Preparing for a Disaster

As many of you know a few were honored to attend a training session put on by the department of homeland security called Auxcom. It was training to to help the ham community and other radio services learn to communicate when disasters happen. The old saying is hams will work when nothing else does, this is true, but there is so much more to it than that and this course helped us to understand the many different services we can provide and how we provide that service. It is also our responsibility to help the emergency service providers understand who we are, what we are capable of, and how we can use those capabilities to help them save lives. Many of have had other training to be more involved and can be an important tool when it comes to saving lives.

We live in a region where we are relatively blessed with tranquility most of the time. We normally do not have major destructive storms like they have in the south, we generally are not a target of terrorism, and we are not a major industrial area. However, any and all of these thing could happen here. We have two major rail lines that pass thru GI, we have a blossoming ethanol industry, and we have seen the destructive power of tornadoes here. It is incumbant on all of us to take these possibilities seriously and we as a club need to get ourselves organized. If participation is low that we need to find a way to get others involved.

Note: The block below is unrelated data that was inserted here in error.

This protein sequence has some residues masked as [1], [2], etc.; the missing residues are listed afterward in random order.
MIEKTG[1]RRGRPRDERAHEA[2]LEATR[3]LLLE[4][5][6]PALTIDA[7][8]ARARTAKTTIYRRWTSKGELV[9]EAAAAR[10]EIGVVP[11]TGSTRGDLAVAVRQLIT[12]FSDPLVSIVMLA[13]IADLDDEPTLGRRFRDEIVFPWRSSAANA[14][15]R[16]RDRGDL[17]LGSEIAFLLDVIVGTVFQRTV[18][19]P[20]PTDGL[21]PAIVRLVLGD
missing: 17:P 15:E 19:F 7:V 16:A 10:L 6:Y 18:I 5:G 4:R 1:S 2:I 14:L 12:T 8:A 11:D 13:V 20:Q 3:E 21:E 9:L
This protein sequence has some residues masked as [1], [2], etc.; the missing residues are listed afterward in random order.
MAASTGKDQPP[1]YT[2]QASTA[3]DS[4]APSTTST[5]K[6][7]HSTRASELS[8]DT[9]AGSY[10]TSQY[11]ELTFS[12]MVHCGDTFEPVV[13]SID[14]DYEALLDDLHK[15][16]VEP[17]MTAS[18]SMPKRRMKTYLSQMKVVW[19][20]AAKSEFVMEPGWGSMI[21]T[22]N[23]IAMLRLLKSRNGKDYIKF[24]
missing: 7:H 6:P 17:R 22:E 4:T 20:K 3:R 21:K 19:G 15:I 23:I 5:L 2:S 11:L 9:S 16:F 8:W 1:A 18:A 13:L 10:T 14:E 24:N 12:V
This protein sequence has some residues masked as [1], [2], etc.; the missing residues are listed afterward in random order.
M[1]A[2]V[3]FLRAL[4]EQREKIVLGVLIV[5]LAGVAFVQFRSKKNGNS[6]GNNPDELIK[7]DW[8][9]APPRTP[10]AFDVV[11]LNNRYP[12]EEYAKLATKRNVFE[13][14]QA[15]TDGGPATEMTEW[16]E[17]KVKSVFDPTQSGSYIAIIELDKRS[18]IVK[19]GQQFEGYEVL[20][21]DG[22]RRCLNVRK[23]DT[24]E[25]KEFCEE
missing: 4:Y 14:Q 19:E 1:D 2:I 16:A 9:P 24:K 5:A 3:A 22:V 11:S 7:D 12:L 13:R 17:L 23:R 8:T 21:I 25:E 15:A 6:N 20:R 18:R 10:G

So with that, here are a few things we should start doing right away. We need to write and adopt a SOP, one that has been written with the knowledge and input of our emergency personal whom we will be working with, Agreements should be obtained with our sister clubs on use of equipment, and a general training regimen should be instituted.

There is a lot we can do to help. But it does take a little bit of commitment. You will as a ham, have to have credentials. You will have to pass background checks. In today’s day and age, with liability and all that goes with putting yourself out there,  just showing up in an emergency is likely not going to be useful to anyone. Our emergency people cannot let you get involved in the process if you are not trained and credentialed in some way.

As all of this goes forward, we would encourage everyone’s participation. Consider all of this an upgrade on what we have already been doing. Think of it like this, what we are doing now is bringing our organization in line with ICS/NIMS and other Homeland security procedures. Being able to bring our procedures up to date, and our training up to date, and doing it as a club will allow us to operate in a proficient and useful manner with a high degree of professionalism.

We welcome your comments and look forward to talking about and working on it together. See you all on Thursday.

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